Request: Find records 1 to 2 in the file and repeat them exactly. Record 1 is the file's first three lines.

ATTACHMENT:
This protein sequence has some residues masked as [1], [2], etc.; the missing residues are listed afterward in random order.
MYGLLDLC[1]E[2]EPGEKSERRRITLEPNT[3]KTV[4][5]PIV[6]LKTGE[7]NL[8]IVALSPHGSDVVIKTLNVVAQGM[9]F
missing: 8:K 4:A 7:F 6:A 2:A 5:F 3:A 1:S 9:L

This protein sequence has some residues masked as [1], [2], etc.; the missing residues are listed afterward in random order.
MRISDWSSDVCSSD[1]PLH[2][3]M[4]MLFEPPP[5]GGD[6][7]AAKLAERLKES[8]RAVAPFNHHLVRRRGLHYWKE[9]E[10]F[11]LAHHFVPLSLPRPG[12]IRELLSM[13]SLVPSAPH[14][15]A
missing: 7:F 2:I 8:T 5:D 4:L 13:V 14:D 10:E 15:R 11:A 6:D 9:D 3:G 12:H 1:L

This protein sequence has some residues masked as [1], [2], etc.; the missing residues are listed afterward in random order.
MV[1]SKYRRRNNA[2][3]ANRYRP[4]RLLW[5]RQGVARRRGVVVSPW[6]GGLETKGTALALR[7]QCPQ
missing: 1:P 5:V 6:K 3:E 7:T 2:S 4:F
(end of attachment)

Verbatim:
This protein sequence has some residues masked as [1], [2], etc.; the missing residues are listed afterward in random order.
MYGLLDLC[1]E[2]EPGEKSERRRITLEPNT[3]KTV[4][5]PIV[6]LKTGE[7]NL[8]IVALSPHGSDVVIKTLNVVAQGM[9]F
missing: 8:K 4:A 7:F 6:A 2:A 5:F 3:A 1:S 9:L

This protein sequence has some residues masked as [1], [2], etc.; the missing residues are listed afterward in random order.
MRISDWSSDVCSSD[1]PLH[2][3]M[4]MLFEPPP[5]GGD[6][7]AAKLAERLKES[8]RAVAPFNHHLVRRRGLHYWKE[9]E[10]F[11]LAHHFVPLSLPRPG[12]IRELLSM[13]SLVPSAPH[14][15]A
missing: 7:F 2:I 8:T 5:D 4:L 13:V 14:D 10:E 15:R 11:A 6:D 9:D 3:G 12:H 1:L